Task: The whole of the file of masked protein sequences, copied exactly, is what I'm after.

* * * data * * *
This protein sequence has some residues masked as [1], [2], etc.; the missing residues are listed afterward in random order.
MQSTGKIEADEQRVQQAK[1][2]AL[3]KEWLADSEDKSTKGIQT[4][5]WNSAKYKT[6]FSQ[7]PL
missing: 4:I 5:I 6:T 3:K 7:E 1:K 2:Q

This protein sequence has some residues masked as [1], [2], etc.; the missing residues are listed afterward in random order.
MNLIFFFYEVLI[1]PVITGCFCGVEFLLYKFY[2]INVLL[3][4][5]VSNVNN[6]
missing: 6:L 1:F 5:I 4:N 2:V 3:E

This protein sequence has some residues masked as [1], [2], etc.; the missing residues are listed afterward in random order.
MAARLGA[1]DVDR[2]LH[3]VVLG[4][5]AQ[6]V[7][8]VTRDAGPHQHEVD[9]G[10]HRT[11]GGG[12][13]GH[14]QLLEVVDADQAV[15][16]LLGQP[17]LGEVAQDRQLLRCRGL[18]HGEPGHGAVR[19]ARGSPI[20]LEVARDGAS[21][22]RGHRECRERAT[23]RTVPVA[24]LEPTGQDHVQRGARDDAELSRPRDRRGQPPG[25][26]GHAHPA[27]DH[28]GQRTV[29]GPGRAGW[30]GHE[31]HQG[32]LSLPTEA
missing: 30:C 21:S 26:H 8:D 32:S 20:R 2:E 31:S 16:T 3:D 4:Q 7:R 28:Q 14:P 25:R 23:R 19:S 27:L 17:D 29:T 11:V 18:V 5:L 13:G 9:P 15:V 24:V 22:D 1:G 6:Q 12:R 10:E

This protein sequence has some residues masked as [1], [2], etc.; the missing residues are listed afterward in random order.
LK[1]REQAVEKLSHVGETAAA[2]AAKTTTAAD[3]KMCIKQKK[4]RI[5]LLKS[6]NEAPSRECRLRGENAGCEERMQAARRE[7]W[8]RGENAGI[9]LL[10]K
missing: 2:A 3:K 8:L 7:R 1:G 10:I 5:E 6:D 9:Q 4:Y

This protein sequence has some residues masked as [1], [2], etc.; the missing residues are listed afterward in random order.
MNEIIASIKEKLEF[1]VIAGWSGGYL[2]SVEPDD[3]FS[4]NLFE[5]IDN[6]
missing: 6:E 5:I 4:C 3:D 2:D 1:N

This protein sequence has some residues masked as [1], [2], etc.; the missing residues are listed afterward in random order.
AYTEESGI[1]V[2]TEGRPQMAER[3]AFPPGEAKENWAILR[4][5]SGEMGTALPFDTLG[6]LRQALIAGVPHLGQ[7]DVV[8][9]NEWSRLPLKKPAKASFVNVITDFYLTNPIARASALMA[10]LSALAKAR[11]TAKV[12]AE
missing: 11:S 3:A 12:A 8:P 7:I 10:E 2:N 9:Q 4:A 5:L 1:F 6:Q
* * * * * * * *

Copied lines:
This protein sequence has some residues masked as [1], [2], etc.; the missing residues are listed afterward in random order.
MQSTGKIEADEQRVQQAK[1][2]AL[3]KEWLADSEDKSTKGIQT[4][5]WNSAKYKT[6]FSQ[7]PL
missing: 4:I 5:I 6:T 3:K 7:E 1:K 2:Q

This protein sequence has some residues masked as [1], [2], etc.; the missing residues are listed afterward in random order.
MNLIFFFYEVLI[1]PVITGCFCGVEFLLYKFY[2]INVLL[3][4][5]VSNVNN[6]
missing: 6:L 1:F 5:I 4:N 2:V 3:E

This protein sequence has some residues masked as [1], [2], etc.; the missing residues are listed afterward in random order.
MAARLGA[1]DVDR[2]LH[3]VVLG[4][5]AQ[6]V[7][8]VTRDAGPHQHEVD[9]G[10]HRT[11]GGG[12][13]GH[14]QLLEVVDADQAV[15][16]LLGQP[17]LGEVAQDRQLLRCRGL[18]HGEPGHGAVR[19]ARGSPI[20]LEVARDGAS[21][22]RGHRECRERAT[23]RTVPVA[24]LEPTGQDHVQRGARDDAELSRPRDRRGQPPG[25][26]GHAHPA[27]DH[28]GQRTV[29]GPGRAGW[30]GHE[31]HQG[32]LSLPTEA
missing: 30:C 21:S 26:H 8:D 32:S 20:R 2:E 31:S 16:T 3:D 4:Q 7:R 28:Q 14:P 25:R 23:R 19:S 27:L 17:D 29:T 11:V 18:V 5:L 13:G 9:P 15:V 24:V 22:D 1:G 6:Q 12:R 10:E

This protein sequence has some residues masked as [1], [2], etc.; the missing residues are listed afterward in random order.
LK[1]REQAVEKLSHVGETAAA[2]AAKTTTAAD[3]KMCIKQKK[4]RI[5]LLKS[6]NEAPSRECRLRGENAGCEERMQAARRE[7]W[8]RGENAGI[9]LL[10]K
missing: 2:A 3:K 8:L 7:R 1:G 10:I 5:E 6:D 9:Q 4:Y

This protein sequence has some residues masked as [1], [2], etc.; the missing residues are listed afterward in random order.
MNEIIASIKEKLEF[1]VIAGWSGGYL[2]SVEPDD[3]FS[4]NLFE[5]IDN[6]
missing: 6:E 5:I 4:C 3:D 2:D 1:N

This protein sequence has some residues masked as [1], [2], etc.; the missing residues are listed afterward in random order.
AYTEESGI[1]V[2]TEGRPQMAER[3]AFPPGEAKENWAILR[4][5]SGEMGTALPFDTLG[6]LRQALIAGVPHLGQ[7]DVV[8][9]NEWSRLPLKKPAKASFVNVITDFYLTNPIARASALMA[10]LSALAKAR[11]TAKV[12]AE
missing: 11:S 3:A 12:A 8:P 7:I 10:E 2:N 9:Q 4:A 5:L 1:F 6:Q